Innovative Policy 2015 on Political Participation

Voting and Participation in the Electoral Process in Spain

Citizens with disabilities regularly encounter barriers that prevent them from voting and participating in electoral processes. To assist its citizens, Spain introduced two important regulations that eliminate a number of these barriers.

Royal Decree 1612/2007 on an accessible voting procedure for people with visual disabilities & Royal Decree 422/2011 on the conditions for the participation of persons with disabilities in political and electoral processes
Started:2007
Country/Region
of origin
Spain
Responsible bodyMinistry of Interior

IN BRIEF

With its two regulations of 2007 and 2011, Spain has introduced for the first time a voting procedure for blind electors as well as basic conditions of accessibility and non-discrimination for persons with disabilities to participate in elections and political life. This latter legislation is a broader policy framework aimed at improving the implementation of participatory rights. It provides, for example, free sign language interpretation to members of polling stations and establishes that political parties need to ensure that their election materials are accessible to persons with disabilities.

HISTORY

The Spanish legal framework reflects a concept of accessibility, which originates from the social model of disability and which recognizes people with disabilities as active subjects and citizens with rights. Royal Decree 1612/2007, providing for an accessible voting procedure for people with visual disabilities, is the result of a legal mandate included in the amendment of the Electoral Act. Disability organizations were invited to participate in the drafting process by the Ministry of the Interior and the Ministry of Health. Royal Decree 422/2011 implements Law No. 51 of 2003, which contained a mandate for the government to establish the basic conditions of accessibility and non-discrimination to be met by environments, products, and services necessary for the participation of people with disabilities in political and electoral processes.

Accessible voting kits were ensure the exercise of the right to vote by secret ballot to all blind people who know Braille and who had previously requested it.@ ONCE.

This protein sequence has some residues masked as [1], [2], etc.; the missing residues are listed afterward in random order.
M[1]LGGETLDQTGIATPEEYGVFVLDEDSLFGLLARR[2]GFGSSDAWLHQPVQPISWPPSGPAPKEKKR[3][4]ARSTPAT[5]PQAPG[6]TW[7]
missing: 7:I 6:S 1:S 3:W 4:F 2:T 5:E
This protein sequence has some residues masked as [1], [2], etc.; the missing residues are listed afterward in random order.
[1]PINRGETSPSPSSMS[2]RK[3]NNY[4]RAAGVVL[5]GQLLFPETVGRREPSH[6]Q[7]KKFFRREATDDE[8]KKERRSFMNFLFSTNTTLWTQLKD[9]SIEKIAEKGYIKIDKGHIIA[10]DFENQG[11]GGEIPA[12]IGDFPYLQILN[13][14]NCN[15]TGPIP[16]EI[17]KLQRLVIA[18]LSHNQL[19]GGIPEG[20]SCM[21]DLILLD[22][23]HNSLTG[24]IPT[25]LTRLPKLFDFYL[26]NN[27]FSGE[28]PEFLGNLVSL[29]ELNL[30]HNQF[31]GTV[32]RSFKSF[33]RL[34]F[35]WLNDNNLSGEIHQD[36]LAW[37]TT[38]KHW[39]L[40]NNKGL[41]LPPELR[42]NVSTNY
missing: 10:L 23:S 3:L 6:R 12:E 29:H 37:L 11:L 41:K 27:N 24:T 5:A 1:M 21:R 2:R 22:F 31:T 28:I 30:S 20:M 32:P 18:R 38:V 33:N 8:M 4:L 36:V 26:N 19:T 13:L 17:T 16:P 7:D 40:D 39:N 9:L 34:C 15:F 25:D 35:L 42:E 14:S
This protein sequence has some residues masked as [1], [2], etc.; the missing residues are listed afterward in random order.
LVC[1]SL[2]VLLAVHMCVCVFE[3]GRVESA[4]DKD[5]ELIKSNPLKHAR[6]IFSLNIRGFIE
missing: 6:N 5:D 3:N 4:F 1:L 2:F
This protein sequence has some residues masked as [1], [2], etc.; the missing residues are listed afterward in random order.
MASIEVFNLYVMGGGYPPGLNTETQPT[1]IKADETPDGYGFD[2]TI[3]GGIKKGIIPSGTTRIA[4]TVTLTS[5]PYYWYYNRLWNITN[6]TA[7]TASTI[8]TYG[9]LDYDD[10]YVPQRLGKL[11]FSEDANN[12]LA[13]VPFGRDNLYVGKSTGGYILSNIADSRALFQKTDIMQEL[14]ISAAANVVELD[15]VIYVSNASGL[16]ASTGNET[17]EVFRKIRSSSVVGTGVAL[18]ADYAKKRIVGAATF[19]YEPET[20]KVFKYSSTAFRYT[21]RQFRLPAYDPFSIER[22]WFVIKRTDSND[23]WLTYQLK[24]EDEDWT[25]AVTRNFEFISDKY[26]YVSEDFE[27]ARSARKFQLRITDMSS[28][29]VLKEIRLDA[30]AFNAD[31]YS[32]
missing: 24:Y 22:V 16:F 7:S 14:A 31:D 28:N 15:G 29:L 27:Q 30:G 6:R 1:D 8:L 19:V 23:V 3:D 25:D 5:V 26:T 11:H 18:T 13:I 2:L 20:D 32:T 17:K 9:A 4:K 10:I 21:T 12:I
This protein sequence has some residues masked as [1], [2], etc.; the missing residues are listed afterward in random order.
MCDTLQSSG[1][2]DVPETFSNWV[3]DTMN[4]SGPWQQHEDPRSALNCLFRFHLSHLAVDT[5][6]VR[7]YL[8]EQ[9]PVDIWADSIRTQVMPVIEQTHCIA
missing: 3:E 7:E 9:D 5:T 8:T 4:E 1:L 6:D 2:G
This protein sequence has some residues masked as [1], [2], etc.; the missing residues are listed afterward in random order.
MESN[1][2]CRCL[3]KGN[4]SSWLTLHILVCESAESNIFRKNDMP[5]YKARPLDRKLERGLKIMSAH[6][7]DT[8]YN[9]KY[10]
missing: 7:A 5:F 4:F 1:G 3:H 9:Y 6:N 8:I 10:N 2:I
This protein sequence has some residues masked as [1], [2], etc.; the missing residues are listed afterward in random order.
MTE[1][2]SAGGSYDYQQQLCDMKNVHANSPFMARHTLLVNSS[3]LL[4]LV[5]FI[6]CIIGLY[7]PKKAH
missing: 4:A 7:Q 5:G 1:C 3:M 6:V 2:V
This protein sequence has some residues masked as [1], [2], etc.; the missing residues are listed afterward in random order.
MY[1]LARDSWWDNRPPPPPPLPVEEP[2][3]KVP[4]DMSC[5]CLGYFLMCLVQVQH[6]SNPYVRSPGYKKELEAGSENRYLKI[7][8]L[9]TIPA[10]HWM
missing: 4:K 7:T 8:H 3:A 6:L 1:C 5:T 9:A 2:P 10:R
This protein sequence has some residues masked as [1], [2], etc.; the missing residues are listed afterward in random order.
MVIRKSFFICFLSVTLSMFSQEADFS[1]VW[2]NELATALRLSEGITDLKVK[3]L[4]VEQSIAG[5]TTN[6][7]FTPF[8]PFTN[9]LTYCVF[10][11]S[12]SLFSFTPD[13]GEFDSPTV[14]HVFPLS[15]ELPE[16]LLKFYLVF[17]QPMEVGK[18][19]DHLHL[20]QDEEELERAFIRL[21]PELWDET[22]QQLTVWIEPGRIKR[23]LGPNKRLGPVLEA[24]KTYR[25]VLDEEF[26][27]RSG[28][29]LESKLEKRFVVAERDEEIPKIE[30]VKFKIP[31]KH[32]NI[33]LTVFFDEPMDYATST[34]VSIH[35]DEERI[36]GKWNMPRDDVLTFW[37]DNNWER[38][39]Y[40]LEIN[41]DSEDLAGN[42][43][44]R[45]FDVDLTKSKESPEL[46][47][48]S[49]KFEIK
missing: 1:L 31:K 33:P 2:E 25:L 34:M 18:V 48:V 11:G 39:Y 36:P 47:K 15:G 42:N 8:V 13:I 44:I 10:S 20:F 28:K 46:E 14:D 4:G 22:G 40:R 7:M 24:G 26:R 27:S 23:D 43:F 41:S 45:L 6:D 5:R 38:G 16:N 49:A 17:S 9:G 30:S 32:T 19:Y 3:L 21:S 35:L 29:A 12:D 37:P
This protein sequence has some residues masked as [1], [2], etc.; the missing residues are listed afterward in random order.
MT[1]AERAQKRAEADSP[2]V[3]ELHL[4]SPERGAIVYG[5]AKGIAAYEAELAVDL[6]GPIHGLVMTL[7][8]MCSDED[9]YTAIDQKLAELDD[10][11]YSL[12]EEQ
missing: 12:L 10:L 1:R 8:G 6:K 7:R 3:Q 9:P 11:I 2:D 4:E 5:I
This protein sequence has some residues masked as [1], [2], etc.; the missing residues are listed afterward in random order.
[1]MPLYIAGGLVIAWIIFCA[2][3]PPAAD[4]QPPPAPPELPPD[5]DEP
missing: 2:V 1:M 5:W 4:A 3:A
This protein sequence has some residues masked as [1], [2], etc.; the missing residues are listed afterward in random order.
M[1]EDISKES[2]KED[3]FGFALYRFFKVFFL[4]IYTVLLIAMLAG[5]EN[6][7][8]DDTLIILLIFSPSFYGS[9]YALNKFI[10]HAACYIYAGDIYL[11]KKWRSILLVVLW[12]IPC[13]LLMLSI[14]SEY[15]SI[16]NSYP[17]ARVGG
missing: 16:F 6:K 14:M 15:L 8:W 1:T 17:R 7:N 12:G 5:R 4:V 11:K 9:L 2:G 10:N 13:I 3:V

Accessible voting kits were ensure the exercise of the right to vote by secret ballot to all blind people who know Braille and who had previously requested it © ONCE.

INNOVATIVE ASPECTS

Regulating electoral accessibility
While many accessibility measures were already being undertaken based on protocols, their legal regulation constitutes a new step in the process of ensuring the full exercise of the rights of citizens with disabilities.

Cooperating with the disability sector
A range of disability organizations is involved in implementation of the regulations, such as providing for sign language interpretation. Inductive Loops are provided for persons with hearing impairments, as well as accessible documents.

Consistent reporting
Following each election, evaluation reports on accessibility – prepared with input from provincial level election officials, disabled people organizations, and other stakeholders – are sent to the Central Electoral Commission; to the Ministry of Health, Social Services, and Equality; and to the National Disability Council.

FACTS & FIGURES

  • Since 2008 special voting procedures have been in place for blind electors.
  • In 2011, 21,434 buildings with polling stations were accessible; 8,726 provided free transport services; and 1,367 accessible voting kits and 81 support measures were provided.

«Full participation in political life implies rights and obligations. Persons with disabilities should be assisted to participate in the whole process, including as a member of a polling station.»

Ignacio Tremiño, Ministry of Health, Social Services, and Equality

KEY FEATURES

Under Royal Decree 1612/2007, voters with visual impairments have to inform the Minister of Interior of their special needs. The voter then receives documentation in braille and can use a standardized ballot. The Ministry has also to provide accessible information on candidates. Royal Decree 422/2011 provides that premises of polling stations, websites with electoral information, all institutional information and procedures, as well as spaces of election campaign must be accessible; and that deaf members of polling stations must receive free sign language interpretation. In addition, candidates, political parties, etc. shall ensure that their election campaign activities, election materials, public activities, websites, printed documentation, and the like are all accessible. To evaluate the implementation, the Ministry prepares a report after each national election.

OUTCOME, IMPACT, AND EFFECTIVENESS

• In 2011 over 200 accessibility improvements of polling stations were carried out (ramps, signage, etc.).
• In 2011 a substantial improvement in ensuring access to the exercise of the fundamental right to vote for persons with disabilities was reported by the Ministry.
• Of the total budget of €124,838,130 available for the Parliamentary Elections of November 2011, €508,415 was spent on accessibility.

FUTURE DEVELOPMENT

These policies are readily transferable to other countries. To date, Costa Rica has requested information about both regulations and about their implementation.

CONTACT

Ms. Ana Cristina LÓPEZ LÓPEZ
Ministry of Interior
+34 91 537 15 57-13 10
pielecciones@interior.es
http://www.interior.gob.es/web/interior/informacion-electoral

SOURCES

Real Decreto 1612/2007, de 7 de diciembre (in Spanish): http://bit.ly/1tQdzNC

Real Decreto 422/2011, de 25 de marzo (in Spanish): http://bit.ly/1qHKjsm

Ministry of Interior, Evaluation Report, 2012: http://bit.ly/1tQ5qKY

Nominated by: Ms. Laura Diego GARCIA, Ministry of Health, Social Services, and Equality